Apple has updated its flagship smartphone, the iPhone 5, one year after it went on sale, bringing a faster processor, a 'champagne' colour option, and an integrated fingerprint reader - but are these updates enough to consider upgrading to the iPhone 5S?
Little has changed on the outside, other than the additional of a fingerprint scanner to the Home button, a larger dual-flash for the rear camera, and that new gold/champagne colour option. Safe to say, all but the most knowledgable Apple fan would struggle to tell the iPhone 5 and 5S apart.
Embedded in the phone's home button, the fingerprint scanner is a first for an Apple product and makes unlocking the device easier than before - no need to enter a PIN or password, just press your thumb against the reader and the phone will unlock.
The reader can also be used as a shortcut to entering passwords, such as when buying content from the iTunes Store.
4G on all networks
Inside, Apple has made a key change to the iPhone's antennas used for connecting to mobile networks. The year-old iPhone 5 does not work with the new 4G networks launch by O2 and Vodafone last month, as they use a different radio band to EE, which switched on its iPhone 5-compatible network a year ago. With upgraded antennas in place,the iPhone 5S will work on 4G services from all UK networks, as well as many others abroad.
Around the back, Apple has improved the iPhone's camera by including a second flash and wider f/2.2 aperture lens for improved low-light performance - further boosting low light performancer is an image sensor that is 15% bigger than that in the iPhone 5.
The iPhone 5S can shoot 1080p HD video, and include support for 720p HD video recording at 120 frames per second, four times the speed of the iPhone 5, producing smoother video which can be used to create slow-motion footage.
Following HTC's lead, Apple has given the 5S's camera a sensor with larger pixels to capture more light, improving photo quality - especially at night. There's also auto image stabilisation and improvements to the camera's ability to auto-focus on a subject.
As is customary, Apple used the new iPhone launch to reveal its latest mobile system-on-a-chip, the A7. Although claimed to be five times faster overall than the year-old A6, Apple never quotes the speed or number of cores of its mobile processors, so we'll have to wait for third-party tests to learn exactly how much faster the iPhone 5S is.
The A7 processor is 64-bit, a first for any smartphone, and is said to be "up to twice as fast" as the iPhone 5's A6 chip, with speed gains for both computing and graphical performance. Compared to the original 2007 iPhone, the 5S boots up 42 times faster, and graphics are now up to 56 times faster than the first generation iPhone.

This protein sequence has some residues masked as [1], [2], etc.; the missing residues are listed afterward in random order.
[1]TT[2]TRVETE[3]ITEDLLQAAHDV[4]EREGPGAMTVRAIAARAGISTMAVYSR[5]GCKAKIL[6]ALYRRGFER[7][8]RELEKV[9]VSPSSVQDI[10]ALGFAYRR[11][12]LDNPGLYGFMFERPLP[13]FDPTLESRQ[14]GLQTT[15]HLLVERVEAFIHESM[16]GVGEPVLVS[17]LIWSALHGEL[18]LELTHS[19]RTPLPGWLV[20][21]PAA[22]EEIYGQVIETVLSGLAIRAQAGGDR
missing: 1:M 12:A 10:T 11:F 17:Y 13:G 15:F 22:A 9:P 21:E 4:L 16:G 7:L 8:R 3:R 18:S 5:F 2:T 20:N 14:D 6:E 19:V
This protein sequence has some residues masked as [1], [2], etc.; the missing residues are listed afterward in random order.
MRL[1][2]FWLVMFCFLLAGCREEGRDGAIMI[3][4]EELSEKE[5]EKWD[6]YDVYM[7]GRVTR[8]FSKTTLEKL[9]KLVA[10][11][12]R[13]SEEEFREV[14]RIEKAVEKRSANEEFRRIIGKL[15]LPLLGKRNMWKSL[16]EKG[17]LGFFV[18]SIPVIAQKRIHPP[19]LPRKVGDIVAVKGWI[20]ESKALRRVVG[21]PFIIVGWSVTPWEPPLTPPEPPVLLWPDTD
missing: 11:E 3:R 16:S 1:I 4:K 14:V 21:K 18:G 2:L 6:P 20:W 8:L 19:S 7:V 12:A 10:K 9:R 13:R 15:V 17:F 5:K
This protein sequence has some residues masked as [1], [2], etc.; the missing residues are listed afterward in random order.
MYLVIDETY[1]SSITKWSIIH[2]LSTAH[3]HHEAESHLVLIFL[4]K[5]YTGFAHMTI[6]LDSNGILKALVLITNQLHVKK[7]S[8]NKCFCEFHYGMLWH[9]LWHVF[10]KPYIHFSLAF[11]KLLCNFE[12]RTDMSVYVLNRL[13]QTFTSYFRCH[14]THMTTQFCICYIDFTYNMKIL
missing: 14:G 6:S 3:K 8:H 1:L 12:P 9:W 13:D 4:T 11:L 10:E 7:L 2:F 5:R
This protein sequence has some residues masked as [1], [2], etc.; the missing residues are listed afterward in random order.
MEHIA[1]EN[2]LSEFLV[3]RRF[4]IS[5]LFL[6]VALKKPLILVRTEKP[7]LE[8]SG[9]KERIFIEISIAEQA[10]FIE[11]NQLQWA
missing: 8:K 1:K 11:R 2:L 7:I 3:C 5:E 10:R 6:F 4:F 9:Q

Joining the A7 is a new M7 chip - M standing for motion coprocessor - which is responsible for continually tracking motion data, which can be used by applications such as Nike+ to create a new range of fitness tracking apps.
The iPhone 5S ushers in iOS 7 to the general public, but the all-new operating system will also be made available to iPhone 4, 4S and 5 owners. Functions on older models will be limited; for more information, read our iOS 7 device compatibility guide.
The iPhone 5S is slightly more expensive than the outgoing 5, priced at £549 for the 16GB model £629 for 32GB and £709 for the range-topping 64GB model. By comparison, the iPhone 5 started at £529 for the 16GB version.
Should I upgrade?
As with all S iterations, the iPhone 5S take a very good phone and makes it slightly better. Yes, the gold colour option may appeal to some but really the biggest features here are extra 4G support and the fingerprint scanner - and even that is something of a novelty, until applications develops can come up with useful functions for it, such as speeding up online purchases or money transfers.
Extra performance is always welcome, but bumps in RAM and processor speed have become less important as the playing field for high-end smartphones has been all but levelled over the last 12 months - we suspect you'd be hard pressed to notice a helpful increase in performance from 5 to 5S, at least until more demanding games and apps are made to utilise the extra power.
If you can afford the update then sure, why not, but for many users we imagine the jump to iOS 7 will feel like moving to a new phone anyway - and for those who don't own an iPhone 5, keep an eye out for the newly announced iPhone 5C, which starts at £469 for the 16GB model, or even a new 8GB version of the iPhone 4S, priced at £349.